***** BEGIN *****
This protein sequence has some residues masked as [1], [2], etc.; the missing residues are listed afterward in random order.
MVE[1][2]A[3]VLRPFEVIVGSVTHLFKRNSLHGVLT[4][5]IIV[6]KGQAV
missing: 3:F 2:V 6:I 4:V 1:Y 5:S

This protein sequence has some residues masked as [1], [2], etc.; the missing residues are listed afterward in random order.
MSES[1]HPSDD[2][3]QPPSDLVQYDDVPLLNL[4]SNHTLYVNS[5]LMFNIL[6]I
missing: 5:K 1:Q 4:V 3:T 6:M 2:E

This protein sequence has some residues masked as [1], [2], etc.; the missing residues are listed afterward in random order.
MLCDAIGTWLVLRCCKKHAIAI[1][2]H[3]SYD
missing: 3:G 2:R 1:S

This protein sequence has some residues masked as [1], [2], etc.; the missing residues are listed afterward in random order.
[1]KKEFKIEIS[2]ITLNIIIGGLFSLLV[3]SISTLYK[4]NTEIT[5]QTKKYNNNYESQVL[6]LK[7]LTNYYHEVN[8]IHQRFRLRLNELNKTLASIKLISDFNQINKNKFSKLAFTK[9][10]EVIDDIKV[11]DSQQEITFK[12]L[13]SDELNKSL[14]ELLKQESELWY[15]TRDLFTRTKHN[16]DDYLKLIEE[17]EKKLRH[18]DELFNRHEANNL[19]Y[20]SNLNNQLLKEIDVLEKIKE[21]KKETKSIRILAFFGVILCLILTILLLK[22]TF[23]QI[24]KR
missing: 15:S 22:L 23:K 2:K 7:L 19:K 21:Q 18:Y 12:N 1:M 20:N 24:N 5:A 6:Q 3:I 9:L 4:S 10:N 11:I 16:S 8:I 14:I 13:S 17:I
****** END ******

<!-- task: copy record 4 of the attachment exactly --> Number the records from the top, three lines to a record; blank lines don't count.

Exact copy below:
This protein sequence has some residues masked as [1], [2], etc.; the missing residues are listed afterward in random order.
[1]KKEFKIEIS[2]ITLNIIIGGLFSLLV[3]SISTLYK[4]NTEIT[5]QTKKYNNNYESQVL[6]LK[7]LTNYYHEVN[8]IHQRFRLRLNELNKTLASIKLISDFNQINKNKFSKLAFTK[9][10]EVIDDIKV[11]DSQQEITFK[12]L[13]SDELNKSL[14]ELLKQESELWY[15]TRDLFTRTKHN[16]DDYLKLIEE[17]EKKLRH[18]DELFNRHEANNL[19]Y[20]SNLNNQLLKEIDVLEKIKE[21]KKETKSIRILAFFGVILCLILTILLLK[22]TF[23]QI[24]KR
missing: 15:S 22:L 23:K 2:K 7:L 19:K 21:Q 18:Y 12:N 1:M 20:N 24:N 5:A 6:Q 3:I 9:L 4:S 10:N 11:I 16:S 8:I 14:I 13:S 17:I